from the FWHM beam width how big the beam will look

to the human eye." (also from page 4 of the data sheet)
But, despite that, from experimenting I have decided to place the lights no more than 2 feet apart. Corresponds to the math pretty well.

Also, I did completely miss that the FWHM for the XR-E is 20 degrees! I looked only at the first LED listed, the White XR. I have seen reports that the XR-E has had a die change? From the EZ1000 die to the EZ900? ( http://www.candlepowerforums.com/vb/....php?p=2992875 )
How does that change things? I can see if you start with a slightly smaller point of light to begin with that your final beam of light would be slightly smaller, probably not very much at all. But it shouldn't change the angles used to figure the solution, should it?
Here is the rest of that paragraph:
It is important to note that it is not possible to calculate from the FWHM beam width how big the beam will look to the human eye. The visible size will depend on other factors such as ambient lighting conditions and the color LED that is being used. In very low ambient lighting conditions the beam will look far larger than the FHWM size because the observer looking at the spot of light can see clearly the very faint edges of the distribution. Against a bright background the beam will look much more like the spot size that would be calculated form the FHWM angular width.
That is why we cannot depend on visual observation, some type of measuring device is needed. A lux meter (common called a light meter) is indispensable when doing this type of stuff. It allows you to measure the brightness (luminous intensity in lux) of the beam - note that we are not talking about lumens (output) here, which a completely different thing altogether, and is no indication of brightness. Here is an example of a lux meter (\$24):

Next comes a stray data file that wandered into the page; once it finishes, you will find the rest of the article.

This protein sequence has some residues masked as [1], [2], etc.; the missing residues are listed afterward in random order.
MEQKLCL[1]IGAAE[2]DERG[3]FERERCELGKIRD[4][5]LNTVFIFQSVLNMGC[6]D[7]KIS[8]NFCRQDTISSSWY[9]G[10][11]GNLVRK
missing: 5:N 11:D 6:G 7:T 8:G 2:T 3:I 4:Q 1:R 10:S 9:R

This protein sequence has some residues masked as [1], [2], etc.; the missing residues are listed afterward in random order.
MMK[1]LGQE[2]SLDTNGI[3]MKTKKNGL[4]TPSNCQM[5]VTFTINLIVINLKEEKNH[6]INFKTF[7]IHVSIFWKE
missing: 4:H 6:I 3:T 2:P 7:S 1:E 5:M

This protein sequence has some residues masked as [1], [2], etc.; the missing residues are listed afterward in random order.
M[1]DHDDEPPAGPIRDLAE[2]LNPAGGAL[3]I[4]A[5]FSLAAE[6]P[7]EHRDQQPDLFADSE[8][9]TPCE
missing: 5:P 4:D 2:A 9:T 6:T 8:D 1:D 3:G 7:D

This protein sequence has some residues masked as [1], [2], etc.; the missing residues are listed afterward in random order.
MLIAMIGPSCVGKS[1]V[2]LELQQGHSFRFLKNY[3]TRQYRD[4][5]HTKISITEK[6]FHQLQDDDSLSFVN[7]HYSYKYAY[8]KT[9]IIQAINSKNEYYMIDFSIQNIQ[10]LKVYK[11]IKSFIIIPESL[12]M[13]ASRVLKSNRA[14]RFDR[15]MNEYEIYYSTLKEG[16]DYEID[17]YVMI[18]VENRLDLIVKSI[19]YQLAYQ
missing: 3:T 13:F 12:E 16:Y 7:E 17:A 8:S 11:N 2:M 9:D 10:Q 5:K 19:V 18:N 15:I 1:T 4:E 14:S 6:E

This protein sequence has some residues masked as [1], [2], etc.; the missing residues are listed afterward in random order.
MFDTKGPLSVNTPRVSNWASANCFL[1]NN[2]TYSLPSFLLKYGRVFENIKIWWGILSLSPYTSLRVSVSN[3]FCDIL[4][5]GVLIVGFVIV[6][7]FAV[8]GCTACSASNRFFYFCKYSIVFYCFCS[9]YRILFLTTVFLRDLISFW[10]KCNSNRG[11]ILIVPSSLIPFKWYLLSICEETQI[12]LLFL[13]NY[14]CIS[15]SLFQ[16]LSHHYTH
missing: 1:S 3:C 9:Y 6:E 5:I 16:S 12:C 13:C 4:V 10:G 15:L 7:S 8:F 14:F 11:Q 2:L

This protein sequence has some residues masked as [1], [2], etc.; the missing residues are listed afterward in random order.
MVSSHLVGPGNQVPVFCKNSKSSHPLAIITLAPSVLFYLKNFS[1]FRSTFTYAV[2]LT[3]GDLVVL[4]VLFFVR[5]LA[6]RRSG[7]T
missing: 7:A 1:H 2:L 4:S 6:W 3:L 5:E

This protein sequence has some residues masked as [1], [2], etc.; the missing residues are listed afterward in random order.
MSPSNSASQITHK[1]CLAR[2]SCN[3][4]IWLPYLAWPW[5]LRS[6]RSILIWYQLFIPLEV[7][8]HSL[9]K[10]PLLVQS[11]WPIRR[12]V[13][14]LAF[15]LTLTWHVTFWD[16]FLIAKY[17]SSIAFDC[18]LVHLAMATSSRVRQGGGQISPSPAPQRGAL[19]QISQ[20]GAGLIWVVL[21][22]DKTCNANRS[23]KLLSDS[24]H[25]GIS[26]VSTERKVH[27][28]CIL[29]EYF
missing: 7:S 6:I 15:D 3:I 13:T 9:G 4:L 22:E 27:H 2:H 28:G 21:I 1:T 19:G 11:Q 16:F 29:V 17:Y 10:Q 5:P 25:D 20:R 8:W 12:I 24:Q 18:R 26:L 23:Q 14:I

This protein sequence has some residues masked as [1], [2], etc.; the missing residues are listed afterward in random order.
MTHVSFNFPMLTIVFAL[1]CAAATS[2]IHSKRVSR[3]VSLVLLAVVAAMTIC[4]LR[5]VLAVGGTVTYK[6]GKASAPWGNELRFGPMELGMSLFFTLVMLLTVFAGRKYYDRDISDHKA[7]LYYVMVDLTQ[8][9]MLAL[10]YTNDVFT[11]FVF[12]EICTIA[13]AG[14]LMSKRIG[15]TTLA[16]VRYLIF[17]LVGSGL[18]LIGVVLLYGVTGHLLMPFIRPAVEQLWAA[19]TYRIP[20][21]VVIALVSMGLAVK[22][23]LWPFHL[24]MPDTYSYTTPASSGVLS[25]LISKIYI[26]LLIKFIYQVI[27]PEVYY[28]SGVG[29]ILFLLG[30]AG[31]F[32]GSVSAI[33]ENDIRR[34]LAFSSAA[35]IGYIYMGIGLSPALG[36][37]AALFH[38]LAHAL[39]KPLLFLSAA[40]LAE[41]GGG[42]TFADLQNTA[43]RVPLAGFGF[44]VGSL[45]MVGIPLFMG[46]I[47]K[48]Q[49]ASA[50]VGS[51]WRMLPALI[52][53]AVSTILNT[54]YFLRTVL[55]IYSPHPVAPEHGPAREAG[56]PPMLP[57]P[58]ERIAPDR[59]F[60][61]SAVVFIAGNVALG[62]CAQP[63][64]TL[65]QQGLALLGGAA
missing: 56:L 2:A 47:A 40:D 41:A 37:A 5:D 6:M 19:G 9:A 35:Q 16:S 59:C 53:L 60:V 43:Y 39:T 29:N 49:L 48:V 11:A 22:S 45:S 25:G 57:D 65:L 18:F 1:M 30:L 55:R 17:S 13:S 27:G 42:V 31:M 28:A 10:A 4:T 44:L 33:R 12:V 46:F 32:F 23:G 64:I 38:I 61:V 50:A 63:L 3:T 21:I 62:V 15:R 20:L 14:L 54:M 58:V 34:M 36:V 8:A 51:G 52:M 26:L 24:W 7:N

To answer your second question, if there is a size change in the LED, it will affect the size (diversion) of the beam as you have correctly surmised. The only way to know for sure is to either check with the manufacturer of the optic if they have tested the new die OR you can measure the FWHM beam width yourself using the abovementioned lux meter.

14. ## Re: beam angle calculator? Width at 6ft 23 degrees XR-E

Hey guys,

When an optic or reflector says that it provides a 20* or 40* beam angle is this a measurement from the center? Example: 6* would be a tight throw type beam and 35* would be very wide?

Like this?

15. ## Re: beam angle calculator? Width at 6ft 23 degrees XR-E

Originally Posted by vestureofblood
Hey guys,

When an optic or reflector says that it provides a 20* or 40* beam angle is this a measurement from the center? Example: 6* would be a tight throw type beam and 35* would be very wide?

Like this?
What you are saying sounds correct, but the drawing isn't really accurate. The way I would understand it, the flat plane you drew would be 180 degrees. It is 90 degrees from straight on, but you would add both sides I guess. So, a 45 degree beam is only 22.5 from straight on. Probably not a very technical description, but hopefully it is accurate.

16. ## Re: beam angle calculator? Width at 6ft 23 degrees XR-E

I had a Trig teacher in high school that had a mnemonic I still remember 40 years later. If you pronounce it phonetically, SOHCAHTOA is everyday trigonometry. Sounds like an Indian princess. It stands for sine=opposite/hypotenuse, cosine=adjacent/hypotenuse and tangent=opposite/adjacent. In a scientific calculator if you have the angle, pressing tan (or whatever) will give you the ratio. If you have the ratio, pressing inv(tan) will give the angle.

As rmteo said, 23° is a reference to an isosceles triangle, so you have to bisect it first and then multiply by two. Trig only works with right angle triangles. The ratio of 23°= 2(Tan of (23°/2)) or 0.4069045988. Then 6 feet * 0.4069045988= 2.4414275928 feet. If you had the ratio and wanted to know the angle, just press inverse whatever two sides you know.

#### Posting Permissions

• You may not post new threads
• You may not post replies
• You may not post attachments
• You may not edit your posts
•